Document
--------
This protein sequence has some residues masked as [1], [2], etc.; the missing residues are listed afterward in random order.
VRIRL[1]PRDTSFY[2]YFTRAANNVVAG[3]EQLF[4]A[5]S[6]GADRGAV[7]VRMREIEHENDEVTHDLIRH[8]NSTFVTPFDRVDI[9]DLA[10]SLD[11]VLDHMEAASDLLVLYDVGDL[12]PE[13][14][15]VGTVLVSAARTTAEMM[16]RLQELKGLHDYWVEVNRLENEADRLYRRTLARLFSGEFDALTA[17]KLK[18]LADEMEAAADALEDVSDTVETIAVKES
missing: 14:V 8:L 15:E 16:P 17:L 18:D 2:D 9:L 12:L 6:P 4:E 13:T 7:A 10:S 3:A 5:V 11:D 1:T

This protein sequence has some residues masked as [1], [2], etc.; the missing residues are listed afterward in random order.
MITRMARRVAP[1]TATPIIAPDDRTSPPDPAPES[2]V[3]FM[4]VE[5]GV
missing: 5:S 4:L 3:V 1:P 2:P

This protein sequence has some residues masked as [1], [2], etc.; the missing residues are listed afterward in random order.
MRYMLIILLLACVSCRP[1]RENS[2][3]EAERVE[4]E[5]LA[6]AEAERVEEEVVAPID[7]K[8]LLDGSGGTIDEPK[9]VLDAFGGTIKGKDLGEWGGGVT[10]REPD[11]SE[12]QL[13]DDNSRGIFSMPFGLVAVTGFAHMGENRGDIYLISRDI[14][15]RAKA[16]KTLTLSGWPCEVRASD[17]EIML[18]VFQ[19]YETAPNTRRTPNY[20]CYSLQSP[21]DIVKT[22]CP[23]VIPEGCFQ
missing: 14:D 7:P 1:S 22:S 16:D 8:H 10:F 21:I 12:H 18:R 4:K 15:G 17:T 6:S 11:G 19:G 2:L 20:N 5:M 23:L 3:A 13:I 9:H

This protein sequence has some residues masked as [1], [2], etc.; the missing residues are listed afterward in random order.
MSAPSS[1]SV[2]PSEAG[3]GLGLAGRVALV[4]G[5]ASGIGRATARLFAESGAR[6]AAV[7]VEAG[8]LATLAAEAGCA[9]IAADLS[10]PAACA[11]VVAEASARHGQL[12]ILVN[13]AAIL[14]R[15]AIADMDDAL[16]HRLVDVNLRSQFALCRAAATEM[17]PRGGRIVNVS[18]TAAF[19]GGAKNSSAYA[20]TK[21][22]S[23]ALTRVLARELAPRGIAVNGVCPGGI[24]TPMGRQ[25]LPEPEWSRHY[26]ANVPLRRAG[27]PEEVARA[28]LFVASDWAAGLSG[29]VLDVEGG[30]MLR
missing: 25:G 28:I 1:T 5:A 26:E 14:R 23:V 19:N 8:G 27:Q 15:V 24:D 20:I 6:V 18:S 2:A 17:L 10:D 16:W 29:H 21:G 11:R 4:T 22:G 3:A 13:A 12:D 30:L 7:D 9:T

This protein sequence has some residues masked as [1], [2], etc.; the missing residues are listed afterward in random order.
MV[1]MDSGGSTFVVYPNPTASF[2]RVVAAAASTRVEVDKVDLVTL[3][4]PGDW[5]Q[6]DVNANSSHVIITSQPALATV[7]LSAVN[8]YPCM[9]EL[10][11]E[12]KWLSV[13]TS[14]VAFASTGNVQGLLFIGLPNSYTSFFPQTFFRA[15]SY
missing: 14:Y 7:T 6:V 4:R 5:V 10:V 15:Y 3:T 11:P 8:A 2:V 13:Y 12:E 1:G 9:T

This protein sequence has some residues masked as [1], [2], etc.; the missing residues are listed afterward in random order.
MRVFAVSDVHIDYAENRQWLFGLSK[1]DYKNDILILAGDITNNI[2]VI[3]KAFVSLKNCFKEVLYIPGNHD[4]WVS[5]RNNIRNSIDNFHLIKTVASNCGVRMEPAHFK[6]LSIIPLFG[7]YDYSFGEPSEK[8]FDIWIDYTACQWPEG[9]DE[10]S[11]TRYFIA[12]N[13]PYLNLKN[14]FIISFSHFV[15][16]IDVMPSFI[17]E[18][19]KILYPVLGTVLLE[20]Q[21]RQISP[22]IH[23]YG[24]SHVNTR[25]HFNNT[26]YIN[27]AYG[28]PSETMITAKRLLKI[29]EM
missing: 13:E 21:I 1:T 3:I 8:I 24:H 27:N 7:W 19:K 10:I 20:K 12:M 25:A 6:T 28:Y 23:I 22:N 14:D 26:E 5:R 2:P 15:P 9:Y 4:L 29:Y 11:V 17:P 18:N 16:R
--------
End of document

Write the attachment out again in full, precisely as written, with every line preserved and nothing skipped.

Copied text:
This protein sequence has some residues masked as [1], [2], etc.; the missing residues are listed afterward in random order.
VRIRL[1]PRDTSFY[2]YFTRAANNVVAG[3]EQLF[4]A[5]S[6]GADRGAV[7]VRMREIEHENDEVTHDLIRH[8]NSTFVTPFDRVDI[9]DLA[10]SLD[11]VLDHMEAASDLLVLYDVGDL[12]PE[13][14][15]VGTVLVSAARTTAEMM[16]RLQELKGLHDYWVEVNRLENEADRLYRRTLARLFSGEFDALTA[17]KLK[18]LADEMEAAADALEDVSDTVETIAVKES
missing: 14:V 8:L 15:E 16:P 17:L 18:D 2:D 9:L 12:L 6:P 4:E 13:T 7:A 10:S 3:A 5:V 11:D 1:T

This protein sequence has some residues masked as [1], [2], etc.; the missing residues are listed afterward in random order.
MITRMARRVAP[1]TATPIIAPDDRTSPPDPAPES[2]V[3]FM[4]VE[5]GV
missing: 5:S 4:L 3:V 1:P 2:P

This protein sequence has some residues masked as [1], [2], etc.; the missing residues are listed afterward in random order.
MRYMLIILLLACVSCRP[1]RENS[2][3]EAERVE[4]E[5]LA[6]AEAERVEEEVVAPID[7]K[8]LLDGSGGTIDEPK[9]VLDAFGGTIKGKDLGEWGGGVT[10]REPD[11]SE[12]QL[13]DDNSRGIFSMPFGLVAVTGFAHMGENRGDIYLISRDI[14][15]RAKA[16]KTLTLSGWPCEVRASD[17]EIML[18]VFQ[19]YETAPNTRRTPNY[20]CYSLQSP[21]DIVKT[22]CP[23]VIPEGCFQ
missing: 14:D 7:P 1:S 22:S 16:D 8:H 10:F 21:I 12:H 18:R 4:K 15:G 17:T 6:S 11:G 19:G 2:L 20:N 5:M 23:L 3:A 13:I 9:H

This protein sequence has some residues masked as [1], [2], etc.; the missing residues are listed afterward in random order.
MSAPSS[1]SV[2]PSEAG[3]GLGLAGRVALV[4]G[5]ASGIGRATARLFAESGAR[6]AAV[7]VEAG[8]LATLAAEAGCA[9]IAADLS[10]PAACA[11]VVAEASARHGQL[12]ILVN[13]AAIL[14]R[15]AIADMDDAL[16]HRLVDVNLRSQFALCRAAATEM[17]PRGGRIVNVS[18]TAAF[19]GGAKNSSAYA[20]TK[21][22]S[23]ALTRVLARELAPRGIAVNGVCPGGI[24]TPMGRQ[25]LPEPEWSRHY[26]ANVPLRRAG[27]PEEVARA[28]LFVASDWAAGLSG[29]VLDVEGG[30]MLR
missing: 25:G 28:I 1:T 5:A 26:E 14:R 23:V 19:N 8:G 27:Q 15:V 24:D 20:I 6:V 18:S 2:A 17:L 10:D 16:W 29:H 21:G 11:R 4:T 22:G 3:A 13:A 12:D 30:L 7:D 9:T

This protein sequence has some residues masked as [1], [2], etc.; the missing residues are listed afterward in random order.
MV[1]MDSGGSTFVVYPNPTASF[2]RVVAAAASTRVEVDKVDLVTL[3][4]PGDW[5]Q[6]DVNANSSHVIITSQPALATV[7]LSAVN[8]YPCM[9]EL[10][11]E[12]KWLSV[13]TS[14]VAFASTGNVQGLLFIGLPNSYTSFFPQTFFRA[15]SY
missing: 14:Y 7:T 6:V 4:R 5:V 10:V 15:Y 3:T 11:P 8:A 2:V 13:Y 12:E 1:G 9:T

This protein sequence has some residues masked as [1], [2], etc.; the missing residues are listed afterward in random order.
MRVFAVSDVHIDYAENRQWLFGLSK[1]DYKNDILILAGDITNNI[2]VI[3]KAFVSLKNCFKEVLYIPGNHD[4]WVS[5]RNNIRNSIDNFHLIKTVASNCGVRMEPAHFK[6]LSIIPLFG[7]YDYSFGEPSEK[8]FDIWIDYTACQWPEG[9]DE[10]S[11]TRYFIA[12]N[13]PYLNLKN[14]FIISFSHFV[15][16]IDVMPSFI[17]E[18][19]KILYPVLGTVLLE[20]Q[21]RQISP[22]IH[23]YG[24]SHVNTR[25]HFNNT[26]YIN[27]AYG[28]PSETMITAKRLLKI[29]EM
missing: 13:E 21:I 1:T 3:I 8:I 24:H 27:N 7:W 19:K 10:I 20:K 12:M 25:A 6:T 28:Y 23:I 22:N 14:D 26:E 5:R 2:P 15:P 9:Y 4:L 29:Y 11:V 17:P 18:N 16:R